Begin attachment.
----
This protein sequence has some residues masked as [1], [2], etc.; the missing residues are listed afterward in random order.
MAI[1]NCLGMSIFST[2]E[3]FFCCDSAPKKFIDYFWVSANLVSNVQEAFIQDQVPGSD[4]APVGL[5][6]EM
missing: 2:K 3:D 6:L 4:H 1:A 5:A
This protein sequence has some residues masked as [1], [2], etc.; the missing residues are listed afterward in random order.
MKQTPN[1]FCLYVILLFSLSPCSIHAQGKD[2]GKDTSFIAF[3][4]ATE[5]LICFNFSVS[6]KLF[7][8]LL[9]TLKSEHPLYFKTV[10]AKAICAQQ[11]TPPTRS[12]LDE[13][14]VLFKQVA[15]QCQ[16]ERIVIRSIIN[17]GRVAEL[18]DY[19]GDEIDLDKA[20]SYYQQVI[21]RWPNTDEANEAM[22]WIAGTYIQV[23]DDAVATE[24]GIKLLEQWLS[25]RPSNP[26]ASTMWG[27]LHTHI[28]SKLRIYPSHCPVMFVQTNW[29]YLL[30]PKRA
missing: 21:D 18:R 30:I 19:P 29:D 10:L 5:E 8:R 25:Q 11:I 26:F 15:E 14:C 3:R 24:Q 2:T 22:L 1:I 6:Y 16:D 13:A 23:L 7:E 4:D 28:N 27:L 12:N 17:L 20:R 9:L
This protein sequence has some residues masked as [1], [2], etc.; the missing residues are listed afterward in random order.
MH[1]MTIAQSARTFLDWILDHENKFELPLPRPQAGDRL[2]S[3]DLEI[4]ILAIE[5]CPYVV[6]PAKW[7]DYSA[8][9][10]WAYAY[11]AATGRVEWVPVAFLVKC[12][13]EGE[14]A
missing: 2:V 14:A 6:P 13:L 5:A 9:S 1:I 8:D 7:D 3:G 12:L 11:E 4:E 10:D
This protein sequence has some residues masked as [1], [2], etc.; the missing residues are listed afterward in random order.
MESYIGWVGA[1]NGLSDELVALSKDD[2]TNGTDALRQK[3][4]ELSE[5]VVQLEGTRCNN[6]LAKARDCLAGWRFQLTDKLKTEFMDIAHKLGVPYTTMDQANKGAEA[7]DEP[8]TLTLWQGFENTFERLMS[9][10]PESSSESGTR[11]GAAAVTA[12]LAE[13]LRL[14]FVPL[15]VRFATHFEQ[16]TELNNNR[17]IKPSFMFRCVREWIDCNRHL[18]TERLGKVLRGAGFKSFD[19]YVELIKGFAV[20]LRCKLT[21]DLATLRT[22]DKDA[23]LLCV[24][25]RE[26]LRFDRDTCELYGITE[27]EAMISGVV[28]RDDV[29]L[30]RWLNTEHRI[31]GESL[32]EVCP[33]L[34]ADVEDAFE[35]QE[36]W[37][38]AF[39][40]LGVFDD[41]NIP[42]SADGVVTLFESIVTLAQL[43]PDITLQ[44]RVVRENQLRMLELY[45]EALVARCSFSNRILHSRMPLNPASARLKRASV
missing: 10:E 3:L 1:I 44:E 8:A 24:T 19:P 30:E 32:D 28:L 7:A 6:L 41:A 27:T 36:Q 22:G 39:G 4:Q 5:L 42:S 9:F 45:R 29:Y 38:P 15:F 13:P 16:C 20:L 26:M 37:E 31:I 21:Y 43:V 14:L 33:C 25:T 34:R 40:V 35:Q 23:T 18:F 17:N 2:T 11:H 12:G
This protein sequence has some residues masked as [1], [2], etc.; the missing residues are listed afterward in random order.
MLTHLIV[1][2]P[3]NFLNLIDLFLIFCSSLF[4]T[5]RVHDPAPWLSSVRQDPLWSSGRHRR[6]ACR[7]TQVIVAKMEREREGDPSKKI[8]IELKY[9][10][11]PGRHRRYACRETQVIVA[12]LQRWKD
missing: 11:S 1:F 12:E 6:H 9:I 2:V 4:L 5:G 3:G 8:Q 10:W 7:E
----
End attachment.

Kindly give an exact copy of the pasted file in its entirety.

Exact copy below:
This protein sequence has some residues masked as [1], [2], etc.; the missing residues are listed afterward in random order.
MAI[1]NCLGMSIFST[2]E[3]FFCCDSAPKKFIDYFWVSANLVSNVQEAFIQDQVPGSD[4]APVGL[5][6]EM
missing: 2:K 3:D 6:L 4:H 1:A 5:A
This protein sequence has some residues masked as [1], [2], etc.; the missing residues are listed afterward in random order.
MKQTPN[1]FCLYVILLFSLSPCSIHAQGKD[2]GKDTSFIAF[3][4]ATE[5]LICFNFSVS[6]KLF[7][8]LL[9]TLKSEHPLYFKTV[10]AKAICAQQ[11]TPPTRS[12]LDE[13][14]VLFKQVA[15]QCQ[16]ERIVIRSIIN[17]GRVAEL[18]DY[19]GDEIDLDKA[20]SYYQQVI[21]RWPNTDEANEAM[22]WIAGTYIQV[23]DDAVATE[24]GIKLLEQWLS[25]RPSNP[26]ASTMWG[27]LHTHI[28]SKLRIYPSHCPVMFVQTNW[29]YLL[30]PKRA
missing: 21:D 18:R 30:I 19:P 29:D 10:L 5:E 8:R 25:Q 11:I 26:F 15:E 14:C 3:R 24:Q 2:T 22:L 1:I 6:Y 16:D 13:A 23:L 7:E 4:D 28:N 27:L 12:N 17:L 20:R 9:L
This protein sequence has some residues masked as [1], [2], etc.; the missing residues are listed afterward in random order.
MH[1]MTIAQSARTFLDWILDHENKFELPLPRPQAGDRL[2]S[3]DLEI[4]ILAIE[5]CPYVV[6]PAKW[7]DYSA[8][9][10]WAYAY[11]AATGRVEWVPVAFLVKC[12][13]EGE[14]A
missing: 2:V 14:A 6:P 13:L 5:A 9:S 1:I 8:D 7:D 3:G 12:L 11:E 4:E 10:D
This protein sequence has some residues masked as [1], [2], etc.; the missing residues are listed afterward in random order.
MESYIGWVGA[1]NGLSDELVALSKDD[2]TNGTDALRQK[3][4]ELSE[5]VVQLEGTRCNN[6]LAKARDCLAGWRFQLTDKLKTEFMDIAHKLGVPYTTMDQANKGAEA[7]DEP[8]TLTLWQGFENTFERLMS[9][10]PESSSESGTR[11]GAAAVTA[12]LAE[13]LRL[14]FVPL[15]VRFATHFEQ[16]TELNNNR[17]IKPSFMFRCVREWIDCNRHL[18]TERLGKVLRGAGFKSFD[19]YVELIKGFAV[20]LRCKLT[21]DLATLRT[22]DKDA[23]LLCV[24][25]RE[26]LRFDRDTCELYGITE[27]EAMISGVV[28]RDDV[29]L[30]RWLNTEHRI[31]GESL[32]EVCP[33]L[34]ADVEDAFE[35]QE[36]W[37][38]AF[39][40]LGVFDD[41]NIP[42]SADGVVTLFESIVTLAQL[43]PDITLQ[44]RVVRENQLRMLELY[45]EALVARCSFSNRILHSRMPLNPASARLKRASV
missing: 10:E 3:L 1:I 44:E 8:A 24:T 19:P 30:E 32:D 28:L 7:A 6:L 41:A 27:T 36:Q 22:G 39:G 4:Q 5:L 42:S 9:F 45:R 29:Y 38:P 15:F 13:P 16:C 20:L 26:M 37:E 31:I 21:Y 43:V 14:L 33:C 25:T 34:R 40:V 35:Q 23:T 18:F 17:N 2:T 11:H 12:G
This protein sequence has some residues masked as [1], [2], etc.; the missing residues are listed afterward in random order.
MLTHLIV[1][2]P[3]NFLNLIDLFLIFCSSLF[4]T[5]RVHDPAPWLSSVRQDPLWSSGRHRR[6]ACR[7]TQVIVAKMEREREGDPSKKI[8]IELKY[9][10][11]PGRHRRYACRETQVIVA[12]LQRWKD
missing: 11:S 1:F 12:E 6:H 9:I 2:V 4:L 5:G 3:G 8:Q 10:W 7:E